Just like any other life-changing situation I’ve gone through, I felt and am feeling a lot of things. However, not one of them is regret. I made sure to make the most of my time at Gettysburg during my four years there. I did almost everything and visited every restaurant that I wanted to, leaving me satisfied. Most of all, I made memories that I will never forget.

This past school year, my introverted side took over more than ever and I know that part of that was due to reverse culture shock. During the two semesters, I constantly battled with wanting to have alone time because of being drained from work, but also wanting to make sure that I was spending time with those who were special to me before potentially never seeing any of them again.

Despite having the mentality of wanting to spend time with others, there were times where saying “no” was necessary for the sake of being able to rest. There were also times where I needed to put my work aside for an hour, after working on it for many hours, to spend time with my friends. In the end, I wasn’t left wishing that I had spent more time with people. Life is all about balance and balance prevents regret.

So how do I feel after all is said and done? I am still swimming in a sea of feelings, but making the most of my time at school has helped me feel ready to move on overall. No matter what stage of life you are in, if you just finished high school, just finished college, or if you are finishing a completely different chapter of life, make the most of it because you never know what will come next.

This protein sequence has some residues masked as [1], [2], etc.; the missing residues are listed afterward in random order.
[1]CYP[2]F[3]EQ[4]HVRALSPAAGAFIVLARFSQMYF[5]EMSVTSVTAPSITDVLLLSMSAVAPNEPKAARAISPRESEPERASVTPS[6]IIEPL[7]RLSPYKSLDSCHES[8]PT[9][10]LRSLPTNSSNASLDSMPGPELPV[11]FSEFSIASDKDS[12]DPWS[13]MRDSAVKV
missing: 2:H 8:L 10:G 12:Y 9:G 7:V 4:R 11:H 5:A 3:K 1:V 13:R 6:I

D75_8772-2

Your Grade Isn’t Always a Product of Your Work

During finals week at colleges across the country, libraries are filled with students, empty classrooms are occupied after class hours, and (what seems like) the zombie apocalypse is beginning. The number of breakdowns and stressed-out, tired students that I had seen this semester was astonishing, and quite disheartening. Why do people let themselves get to this point in the first place?

I love learning. If I could be a permanent student without debt, I would be, or so I thought. This past year, the joy I got out of learning about new topics was overcome by the obsession to feel accomplished based on my grades. Many seniors I talked to this year, as well as myself, were upset that we were spending our last year of college worrying about our grades, instead of spending time with our friends and making memories before graduating.

After realizing that there is a such thing as over-studying, I realized that resting was very important. There has to be a balance. I formed a certain attitude when it came to studying for tests: If I studied as much as I could without overdoing it, and I didn’t do well, then I genuinely tried my best and could feel okay about it, even if I was disappointed at first. If I didn’t put any effort into studying for an exam and didn’t do well, then I had no one to blame but myself.